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All posts for the month June, 2018

Bria: I’ll need one of those tapestries to clean my sword.

Ghancai: But they’re worth so much in Alguienn!

Ularon, in Piscean: Student.

Rulah, in Piscean: Teacher

Bria: Is that you under these doors, Rulah?

Rulah: Yes

Ularon: Did you use fire, Student?

Rulah: …yes.

I’ve been playing the new turn-based Battletech–the one I trash talked earlier this year–because it’s actually pretty good. It has all of the things I wanted out of a Battletech game. I do not say that lightly. It has the financial mechanics, pilot management, ‘mech repair and customization, and meat ‘n unseasoned potatoes story I want.

Mission: The Second Convoy Strike

Fuck.

I started in the south of a mesa environment with the convoy on an elevated road just north of me. The road twisted around and passed by a slope to the east of me. It was a direct shot for me, but the road was long enough I could beat the vehicles to it and interdict the convoy at a hairpin turn.

Destroying the vehicles and stopping the convoy were two different objectives, so I assumed I could physically stop them, possibly by destroying the cave at the very end of the road, north of the turn. I also had to deal with the escorts.

The escorts were led by a Griffin, with a large laser in its left arm. It entered sensor range with its left arm to me and since its main weapon was on its left arm, I took the opportunity.

Shadycator went east to intercept the convoy. The Shadow Hawk’s missiles would make it strong enough to take down vehicles and the Vindicator’s PPC would pack a punch for the heavier ones. Centaurjack moved in and hit the Griffin with everything they had, snapping its arm off.

But I split my Centurion and Blackjack across a rock formation. Three more enemy ‘mechs appeared, and with the Griffin, they pounded first the Centurion, then the Blackjack while I couldn’t focus my fire. My options were to pull back–away from Shadycator and my targets–or to fight with one ‘mech while the other joined it. The second option put my heavier ‘mechs in the position to support and regoup with my entire lance, so I took that.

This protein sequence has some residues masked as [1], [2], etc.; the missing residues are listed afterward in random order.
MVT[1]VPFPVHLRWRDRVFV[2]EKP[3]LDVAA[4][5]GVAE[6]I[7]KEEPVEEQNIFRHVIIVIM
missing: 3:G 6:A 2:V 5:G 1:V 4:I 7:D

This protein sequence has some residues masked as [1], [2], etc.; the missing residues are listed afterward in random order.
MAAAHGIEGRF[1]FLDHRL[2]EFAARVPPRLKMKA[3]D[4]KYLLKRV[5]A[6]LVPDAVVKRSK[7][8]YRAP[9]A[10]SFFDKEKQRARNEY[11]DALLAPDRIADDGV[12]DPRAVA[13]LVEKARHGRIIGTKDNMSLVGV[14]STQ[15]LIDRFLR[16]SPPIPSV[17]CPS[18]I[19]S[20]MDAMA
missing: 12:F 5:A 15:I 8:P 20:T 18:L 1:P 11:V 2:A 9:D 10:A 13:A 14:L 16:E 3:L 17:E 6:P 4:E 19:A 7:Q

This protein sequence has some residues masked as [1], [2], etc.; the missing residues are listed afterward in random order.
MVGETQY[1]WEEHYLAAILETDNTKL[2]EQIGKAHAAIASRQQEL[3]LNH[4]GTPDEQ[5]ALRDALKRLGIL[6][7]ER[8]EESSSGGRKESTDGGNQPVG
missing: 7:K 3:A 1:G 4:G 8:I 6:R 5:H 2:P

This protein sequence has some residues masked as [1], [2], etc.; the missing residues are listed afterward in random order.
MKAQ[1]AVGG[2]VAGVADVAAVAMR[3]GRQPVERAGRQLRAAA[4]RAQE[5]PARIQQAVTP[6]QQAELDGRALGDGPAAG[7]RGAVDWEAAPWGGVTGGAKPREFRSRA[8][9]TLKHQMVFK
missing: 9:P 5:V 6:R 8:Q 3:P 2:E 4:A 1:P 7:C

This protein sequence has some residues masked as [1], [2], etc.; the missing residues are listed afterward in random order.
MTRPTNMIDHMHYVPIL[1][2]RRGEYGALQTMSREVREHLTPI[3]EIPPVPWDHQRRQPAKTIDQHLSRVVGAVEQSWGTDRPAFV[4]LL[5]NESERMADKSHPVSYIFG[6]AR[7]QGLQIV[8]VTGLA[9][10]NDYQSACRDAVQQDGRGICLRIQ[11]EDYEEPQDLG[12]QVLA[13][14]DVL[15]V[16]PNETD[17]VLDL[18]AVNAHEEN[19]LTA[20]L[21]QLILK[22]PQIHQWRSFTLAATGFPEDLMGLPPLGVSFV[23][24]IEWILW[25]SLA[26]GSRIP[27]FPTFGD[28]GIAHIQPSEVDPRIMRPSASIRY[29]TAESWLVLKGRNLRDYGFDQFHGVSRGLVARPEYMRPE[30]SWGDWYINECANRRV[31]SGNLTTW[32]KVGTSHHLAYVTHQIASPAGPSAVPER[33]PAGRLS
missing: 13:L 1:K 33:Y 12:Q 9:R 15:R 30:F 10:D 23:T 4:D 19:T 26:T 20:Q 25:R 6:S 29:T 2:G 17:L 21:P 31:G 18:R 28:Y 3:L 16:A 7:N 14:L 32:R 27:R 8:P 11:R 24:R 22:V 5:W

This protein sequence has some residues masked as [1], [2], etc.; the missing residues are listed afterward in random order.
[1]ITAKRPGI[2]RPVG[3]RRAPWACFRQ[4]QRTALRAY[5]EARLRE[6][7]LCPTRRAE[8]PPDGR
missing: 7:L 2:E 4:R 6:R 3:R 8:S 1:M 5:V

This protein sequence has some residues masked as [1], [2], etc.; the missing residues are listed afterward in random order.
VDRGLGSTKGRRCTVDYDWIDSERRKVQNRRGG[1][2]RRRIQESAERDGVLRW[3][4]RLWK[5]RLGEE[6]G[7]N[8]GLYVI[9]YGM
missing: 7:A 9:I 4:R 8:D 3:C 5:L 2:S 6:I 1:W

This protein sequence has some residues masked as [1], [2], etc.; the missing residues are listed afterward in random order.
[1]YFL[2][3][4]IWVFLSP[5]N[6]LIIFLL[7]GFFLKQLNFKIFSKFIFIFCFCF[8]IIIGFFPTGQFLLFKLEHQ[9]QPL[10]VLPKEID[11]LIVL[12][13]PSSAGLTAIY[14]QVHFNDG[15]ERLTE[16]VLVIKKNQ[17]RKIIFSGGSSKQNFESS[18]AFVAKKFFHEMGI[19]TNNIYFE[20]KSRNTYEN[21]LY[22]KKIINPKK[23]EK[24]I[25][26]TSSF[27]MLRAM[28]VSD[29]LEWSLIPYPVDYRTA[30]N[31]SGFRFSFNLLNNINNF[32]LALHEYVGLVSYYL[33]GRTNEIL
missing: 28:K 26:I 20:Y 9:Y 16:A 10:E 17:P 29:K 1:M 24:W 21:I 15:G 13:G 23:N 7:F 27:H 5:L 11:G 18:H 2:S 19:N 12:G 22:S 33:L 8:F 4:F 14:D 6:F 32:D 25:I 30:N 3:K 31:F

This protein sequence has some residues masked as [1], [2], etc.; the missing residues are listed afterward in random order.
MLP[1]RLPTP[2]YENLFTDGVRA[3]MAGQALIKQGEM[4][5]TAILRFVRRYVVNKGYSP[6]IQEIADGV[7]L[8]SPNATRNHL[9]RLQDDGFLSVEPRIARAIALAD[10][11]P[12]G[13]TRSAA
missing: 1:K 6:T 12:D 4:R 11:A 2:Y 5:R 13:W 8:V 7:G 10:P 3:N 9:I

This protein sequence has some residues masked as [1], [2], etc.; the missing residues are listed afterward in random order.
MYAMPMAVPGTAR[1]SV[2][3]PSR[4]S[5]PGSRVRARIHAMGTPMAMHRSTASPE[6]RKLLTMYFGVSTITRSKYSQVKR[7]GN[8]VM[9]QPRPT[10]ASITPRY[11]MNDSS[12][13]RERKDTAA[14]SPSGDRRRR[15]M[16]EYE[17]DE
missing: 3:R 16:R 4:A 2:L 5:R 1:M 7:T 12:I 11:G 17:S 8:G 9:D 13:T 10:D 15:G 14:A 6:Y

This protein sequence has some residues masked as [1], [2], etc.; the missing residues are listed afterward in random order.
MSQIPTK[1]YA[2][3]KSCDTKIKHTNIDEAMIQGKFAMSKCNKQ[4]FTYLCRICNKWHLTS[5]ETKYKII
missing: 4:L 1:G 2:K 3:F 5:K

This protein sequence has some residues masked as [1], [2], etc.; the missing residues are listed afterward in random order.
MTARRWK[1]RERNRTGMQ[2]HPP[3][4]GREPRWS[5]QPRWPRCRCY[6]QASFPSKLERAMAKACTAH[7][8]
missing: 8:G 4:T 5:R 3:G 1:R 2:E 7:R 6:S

My Blackjack took a pounding and hugged its heat curve tightly until the Centurion caught up. I took a lot of structure damage to keep up the damage output and I’m not sure if that was worth it in retrospect.

Meanwhile, even sprinting was barely enough to get Shadycator to the hairpin turn before our enemies. If they’d arrived later, instead of being able to focus fire on each vehicle as they passed through a chokepoint, they would have been in a line abreast and been able to focus fire on my guys.

It was still ugly. The Shadow Hawk arrived first, destroying an enemy vehicle that had already passed the chokepoint before being blindsided by a Manticore. The Manticores I went up against in the Quick Extraction didn’t seem this big, intimidating, or well-armored. I’d walked my Shadow Hawk too far forward and given the other two vehicles line of sight to fire on it through the chokepoint. It had taken some fire in its mad dash over and after a volley of SRMs from the SRM Carrier, it was downed and looking tattered.

The Vindicator’s timely arrival didn’t seem to dent the Manticore’s armor and Centaurjack was on the ropes too far away to help. In an act of desperation, I jumped the Shadow Hawk onto the Manticore–and killed it–but my shot up little Shadow Hawk lost a leg and fell again. Between the falls, and the SRM volleys, its pilot, Graceland, was also hanging by a thread.

The Vindicator took a clutch shot against the SRM Carrier to save its friend…and missed. The next round saw the SRM Carrier unload a full salvo of SRMs into the side of my downed Shadow Hawk. It was impressive to watch…and lethal to experience. Graceland did indeed move on to a land of grace.

An untimely spread of LRMs from my Centurion landed through a break in the road’s cover and eliminated the SRM Carrier. The mop-up was easy and cathartic, but the damage was done.

Graceland was dead. He’d been with me since the start and was my second plankowner to die. The contract covered repair costs, but between pilot damage and ‘mech refits, the 50 days of downtime were going to put VanVelding’s Marauders into the red for that mission.

In retrospect, I should have tried to move my entire lance to the east. Centaurjack could have guarded the six of Shadycator and both could have shifted to support the other as necessary. Ultimately, I made the choice to move in on the Griffin’s vulnerability on turn one. I tried to have my bone and get the bone from that dog in the lake too.